What’s the difference between drones, UAS, UAV, and RPAS?

drone uav uas difference

Everybody has heard about drones by now, but there are several other oft-used terms like UAS and UAV that tend to confuse readers. So, what exactly is a drone and how is it different from these other commonly heard terms such as UAS, UAV, FPV, RPAS, and model aircraft?

Alina George, a project specialist in the Operational Programs Branch of the FAA’s UAS Integration Office, recently cleared the air about FAA’s preferred language when it comes to remotely piloted aircraft.

What is a drone?

According to the FAA, “drone” is the overarching colloquial term used for all remotely piloted aircraft. The FAA adopted this industry designation to describe any aircraft without a pilot onboard, regardless of size, shape, or capability. Beneath this umbrella term are several interchangeable terms (UAS, RPA, or UAV). Others denote categories, such as first-person view or model aircraft, each with slightly different use and connotation.

What is a UAS?

Although the term Unmanned Aircraft System (UAS) is used interchangeably with “drone,” a UAS is a “system” of three parts, with “drone” referring to the aircraft itself. In addition to the drone (aircraft), the UAS includes the control station and the communication link between the control station and the aircraft.

A quadcopter UAS

A UAS can employ a fixed-wing or rotor. It is piloted by a person not in the aircraft and generally located on the ground. The FAA’s rules require that the remote pilot-in-command (RPIC), or a visual observer, be able to see the UAS at all times while the aircraft is in the air.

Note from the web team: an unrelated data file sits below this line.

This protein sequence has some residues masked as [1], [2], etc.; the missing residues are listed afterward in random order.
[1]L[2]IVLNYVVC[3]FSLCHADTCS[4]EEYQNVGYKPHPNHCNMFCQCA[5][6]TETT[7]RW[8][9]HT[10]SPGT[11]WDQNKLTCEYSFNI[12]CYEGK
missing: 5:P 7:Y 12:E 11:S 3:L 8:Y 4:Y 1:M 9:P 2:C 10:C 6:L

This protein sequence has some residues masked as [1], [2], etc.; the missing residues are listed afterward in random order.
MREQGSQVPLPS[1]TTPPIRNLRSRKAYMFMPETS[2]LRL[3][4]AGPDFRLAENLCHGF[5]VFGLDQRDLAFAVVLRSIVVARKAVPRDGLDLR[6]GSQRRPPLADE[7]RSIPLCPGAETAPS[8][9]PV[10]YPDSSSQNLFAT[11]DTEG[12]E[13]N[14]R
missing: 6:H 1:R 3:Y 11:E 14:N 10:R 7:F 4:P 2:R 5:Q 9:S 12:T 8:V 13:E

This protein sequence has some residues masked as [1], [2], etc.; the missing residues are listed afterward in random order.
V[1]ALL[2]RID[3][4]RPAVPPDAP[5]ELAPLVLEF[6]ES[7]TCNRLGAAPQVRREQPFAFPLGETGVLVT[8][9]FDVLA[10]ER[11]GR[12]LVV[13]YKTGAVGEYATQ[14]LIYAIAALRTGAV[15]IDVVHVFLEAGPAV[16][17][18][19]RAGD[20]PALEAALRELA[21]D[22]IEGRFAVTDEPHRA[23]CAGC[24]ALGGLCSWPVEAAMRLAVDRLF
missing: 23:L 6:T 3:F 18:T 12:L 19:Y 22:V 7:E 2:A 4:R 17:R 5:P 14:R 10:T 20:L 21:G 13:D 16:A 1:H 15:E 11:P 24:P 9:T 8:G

What is a UAV?

The industry has been using the term Unmanned Aerial Vehicle (UAV) interchangeably with UAS. However, following the 14 CFR part 89 regulation, the FAA has chosen to define the term “unmanned aircraft” (UA) as the aircraft itself, to distinguish the system from the aircraft. As such, the industry’s UAV term and the FAA’s UA term are really just part of a UAS. Either term can refer to fixed-wing UAs or multirotor aircraft.

And even though UAV is mostly associated with military aircraft, it can be used for a variety of other functions. UAV can also be semi-autonomous, meaning that the aircraft performs using sensors, a ground control system, and specific software programming.

A General Atomics RQ-1A Predator UAV

What is an RPAS?

Remotely Piloted Aircraft System (RPAS) is the preferred international term for UAS. Aviation agencies such as Eurocontrol, the International Civil Aviation Organization (ICAO), and the European Safety Agency (EASA) use RPAS. However, this term doesn’t apply to autonomous aircraft, which would still be called UAVs.

One example of the controls of a Remotely Piloted Aircraft System

What does FPV mean?

First-person view or FPV is a subcategory of UAS. Though remotely positioned, the remote pilot still has an onboard-the-aircraft view via a camera feed sent to goggles or a monitor. Both fixed-wing and multirotor aircraft can have FPV, which is known for its precise flying and is used frequently in drone racing.

A First-Person View UAS

What is a model aircraft?

Model aircraft were around even before airplanes were invented. The first model aircraft can be traced back to 200 BCE Egypt. These can be made from different kinds of materials, using a variety of propulsion methods. Flying models are typically radio-controlled, flown for recreation only, and defined by the FAA as unmanned aircraft since the Reauthorization Act of 2018. Static models, meanwhile, are generally used as decorations.

Scale model of an aircraft

What’s next for drone terminology?

Since the drone industry is still in its nascent stage, we can expect the language surrounding it to evolve further in the next few years. The FAA, for example, has asked its Drone Advisory Committee for recommendations on terms that promote inclusion.

Read more: New drone pilot? FAA’s ‘12 Days of Drones’ safety campaign is for you

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